Murphy's additional starring television performances include Darlene Garretti on CBS' "Made in Jersey" alongside Janet Montgomery and Kyle McLaughlin, the steely Denise Goodman on TNT's "Trust Me" with Eric McCormack and Tom Cavanaugh, Heather Olshansky in CBS' "Hack" opposite David Morse, and her critically acclaimed comedic performance as the neurotic psychiatrist Dr. Ruby Stern on ABC's sitcom, "What About Joan." Her television films include Lifetime's "House of Versace," opposite Gina Gershon, Showtime's political drama "The Last Debate,"and Mary Todd Lincoln in "The Day Lincoln Was Shot" (TNT.)

A versatile singer, she can be heard on a number of recordings including Tangled (Disney Soundtrack), The People in the Picture (Kritzerland), LoveMusik (Ghostlight), Wall to Wall Sondheim (Symphony Space), Wonderful Town (DRG), Leonard Bernstein's New York (Nonesuch), Hello Again (RCA Victor), The King and I (Varese Sarabande), the Grammy Award winning Passion (Angel), and Over the Moon: The Broadway Lullaby Project, to benefit the Breast Cancer Research Foundation and Young Survival Coalition.

Ms. Murphy, born in Queens, New York and raised in Hauppauge, New York and Topsfield, Massachusetts, studied with the legendary Stella Adler and at the Lee Strasberg Institute. For her contribution to the Arts, Culture and Public life, she's received special honors from New York Magazine, Symphony Space, Urban Stages, The Abingdon Theater Company, Greenwich Village's Caring Community, the Women's Project, The Little Orchestra Society, Irish America Magazine, the Breukelein Institute and Emerson College. She donates her time and efforts to a number of organizations, including the Worldwide Orphan's Foundation, Berwin Lee London New York Playwrights, Inc., The Drama League, Broadway Cares/Equity Fights AIDS, and The Actors Fund. She is the proud mother of one daughter and two stepdaughters, and happily resides in New York City.

- IMDb Mini Biography By: DM

Spouse (1)

Shawn Elliott (7 October 1990 - 11 March 2016) ( his death) ( 1 child)

Trivia (8)

Has won two Tony Awards as Best Actress (Musical) for "Passion" (1994), a performance she recreated in the television version of the same title, Passion (1996); and for playing one of the title characters (the "I", or Anna Lenowens) in a revival of "The King and I" (1996). She was also nominated in the same category for a revival of "Wonderful Town" (2004) and for "LoveMusik" (2007).
She was appearing on Broadway in "Wonderful Town" (Tony nominated, Best Actress) at the time Spider-Man 2 (2004) was in post-production. She had been having some severe vocal difficulties during the run of the show and she missed a few performances early on. Spidey 2 Production brought her into a recording studio to do some looping for the big out-of-control explosive scene where her character is killed. One of the things they needed Donna to do was a ten- to 15-second scream. So she called her stepdaughter (also an actress) and said, "Come down here and do my screaming for me." When you watch the film and see her screaming her head off, it isn't her.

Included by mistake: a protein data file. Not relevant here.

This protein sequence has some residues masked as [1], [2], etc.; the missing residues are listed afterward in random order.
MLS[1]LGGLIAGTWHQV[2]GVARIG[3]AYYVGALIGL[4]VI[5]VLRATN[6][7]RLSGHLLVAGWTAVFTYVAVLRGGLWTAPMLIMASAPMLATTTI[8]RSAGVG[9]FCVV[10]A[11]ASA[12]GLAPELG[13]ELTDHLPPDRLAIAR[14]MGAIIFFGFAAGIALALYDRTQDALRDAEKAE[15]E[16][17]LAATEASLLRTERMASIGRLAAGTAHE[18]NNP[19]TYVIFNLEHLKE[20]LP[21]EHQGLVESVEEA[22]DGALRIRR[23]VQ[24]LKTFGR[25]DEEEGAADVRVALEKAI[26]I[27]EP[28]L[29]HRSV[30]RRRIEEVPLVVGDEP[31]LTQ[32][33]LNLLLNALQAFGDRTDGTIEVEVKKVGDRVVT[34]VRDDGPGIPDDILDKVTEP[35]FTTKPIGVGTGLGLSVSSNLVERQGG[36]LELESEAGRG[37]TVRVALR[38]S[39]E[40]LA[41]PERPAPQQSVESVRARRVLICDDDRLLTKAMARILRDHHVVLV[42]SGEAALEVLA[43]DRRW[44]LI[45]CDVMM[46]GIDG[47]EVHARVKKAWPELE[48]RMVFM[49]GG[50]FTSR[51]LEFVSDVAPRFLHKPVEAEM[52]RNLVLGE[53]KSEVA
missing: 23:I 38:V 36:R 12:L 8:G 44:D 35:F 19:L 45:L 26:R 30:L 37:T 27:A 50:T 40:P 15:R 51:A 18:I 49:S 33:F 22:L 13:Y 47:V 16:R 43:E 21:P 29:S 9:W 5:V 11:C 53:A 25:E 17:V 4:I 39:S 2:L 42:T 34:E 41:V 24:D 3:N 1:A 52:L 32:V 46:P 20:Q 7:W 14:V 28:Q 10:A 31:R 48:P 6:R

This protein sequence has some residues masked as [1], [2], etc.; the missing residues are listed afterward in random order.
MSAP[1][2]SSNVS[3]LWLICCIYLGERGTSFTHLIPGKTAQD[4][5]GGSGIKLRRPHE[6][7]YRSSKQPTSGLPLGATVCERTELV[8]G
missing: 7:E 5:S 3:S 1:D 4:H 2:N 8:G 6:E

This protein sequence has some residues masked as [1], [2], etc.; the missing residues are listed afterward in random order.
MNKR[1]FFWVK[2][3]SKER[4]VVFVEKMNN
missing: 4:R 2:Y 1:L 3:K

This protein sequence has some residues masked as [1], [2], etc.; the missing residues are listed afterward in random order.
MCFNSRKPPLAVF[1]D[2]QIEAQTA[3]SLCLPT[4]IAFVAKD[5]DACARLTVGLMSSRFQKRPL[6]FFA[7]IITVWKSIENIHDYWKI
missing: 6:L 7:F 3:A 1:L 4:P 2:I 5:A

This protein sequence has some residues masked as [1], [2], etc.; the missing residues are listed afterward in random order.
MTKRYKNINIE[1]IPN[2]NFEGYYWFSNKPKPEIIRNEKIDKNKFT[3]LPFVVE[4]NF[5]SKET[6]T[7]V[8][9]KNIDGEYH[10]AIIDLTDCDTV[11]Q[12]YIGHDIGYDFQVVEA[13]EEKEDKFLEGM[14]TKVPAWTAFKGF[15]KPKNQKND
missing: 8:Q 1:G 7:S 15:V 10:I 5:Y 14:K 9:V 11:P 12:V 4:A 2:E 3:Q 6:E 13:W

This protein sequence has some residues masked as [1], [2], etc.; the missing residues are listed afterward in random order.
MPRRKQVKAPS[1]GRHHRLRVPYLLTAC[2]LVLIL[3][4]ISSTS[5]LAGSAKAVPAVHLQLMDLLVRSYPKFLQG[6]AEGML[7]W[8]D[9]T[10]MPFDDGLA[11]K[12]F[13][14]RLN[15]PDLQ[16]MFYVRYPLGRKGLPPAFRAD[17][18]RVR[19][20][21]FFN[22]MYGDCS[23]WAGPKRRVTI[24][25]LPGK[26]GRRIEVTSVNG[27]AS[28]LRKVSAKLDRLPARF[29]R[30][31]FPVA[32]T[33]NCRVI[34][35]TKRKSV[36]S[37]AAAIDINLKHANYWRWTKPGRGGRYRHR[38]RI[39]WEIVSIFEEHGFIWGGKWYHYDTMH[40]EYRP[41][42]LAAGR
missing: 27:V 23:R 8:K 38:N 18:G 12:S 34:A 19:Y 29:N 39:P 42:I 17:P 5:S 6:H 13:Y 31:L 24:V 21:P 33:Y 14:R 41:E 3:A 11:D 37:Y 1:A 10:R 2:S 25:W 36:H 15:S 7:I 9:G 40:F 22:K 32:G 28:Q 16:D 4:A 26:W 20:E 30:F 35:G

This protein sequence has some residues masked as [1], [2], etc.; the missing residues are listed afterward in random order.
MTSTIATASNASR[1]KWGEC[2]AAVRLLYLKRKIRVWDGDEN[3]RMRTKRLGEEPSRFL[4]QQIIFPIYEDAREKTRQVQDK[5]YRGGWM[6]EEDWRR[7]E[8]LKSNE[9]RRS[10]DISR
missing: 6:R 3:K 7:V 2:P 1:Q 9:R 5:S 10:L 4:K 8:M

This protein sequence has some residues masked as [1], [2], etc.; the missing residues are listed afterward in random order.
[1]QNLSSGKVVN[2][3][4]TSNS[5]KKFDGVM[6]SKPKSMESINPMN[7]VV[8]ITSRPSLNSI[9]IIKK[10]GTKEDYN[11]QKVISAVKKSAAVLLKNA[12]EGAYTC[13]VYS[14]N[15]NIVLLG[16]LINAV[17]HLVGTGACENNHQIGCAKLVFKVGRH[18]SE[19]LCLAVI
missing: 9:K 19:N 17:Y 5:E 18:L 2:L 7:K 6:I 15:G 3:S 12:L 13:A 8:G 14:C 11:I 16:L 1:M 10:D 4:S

Had two miscarriages during her marriage to Shawn Elliott, and in 2005, they adopted a baby girl named Darmia Hope Elliott.
Attended and graduated from Masconomet Regional High School in Topsfield, Massachusetts (1977).
Received her Bachelor's degree in Drama from the Tisch School of the Arts, New York University (1980).
Grew up in Hauppauge, Long Island and Topsfield, Massachusetts.
Is the eldest of seven children of Robert and Jeanne Murphy.
She has English, French, German, Irish and Czech ancestry.

Personal Quotes (3)

I love any kind of transformation. I want to look in the mirror and not see Donna looking back at me.
[on working in Star Trek: Insurrection (1998)] I hadn't seen much of [Star Trek: The Next Generation (1987)], so this really was like stepping into a whole new universe. But I feel a sense of honor and responsibility being in it, because I know that the fans of the series and films have such affection for and devotion to all the cast members, and particularly Picard. So I take my seduction of him very seriously.
[on Star Trek: Insurrection (1998)] I'm not objective about these projects. Once I'm in it, I'm in it, you know? It'd be interesting for me to see the film again now, in its entirety, because it's been a long time. I've seen pieces of it because, for example, there's a piece on my reel. I'm also highly critical of myself in everything. But I'm trying to remember my response to the film outside of seeing myself. As I'm talking about it, I'm remembering that I was quite pleased with it. I hadn't seen every Star Trek movie. I'd watched several before auditioning and then before filming because I really wanted to understand more about the stories they'd told and the way they told them, and about the characters and the characters' history. I'd also watched some additional episodes from the series. I think Insurrection did what it set out what it was trying to do. There was action, but this one had more, as you said, of a Zen-like quality to it. But that was in keeping with a big piece of the story, so I felt that it served what they set out to do. Now that it was a turnoff to some portion of their fanbase was unfortunate, but I give them credit for trying something different.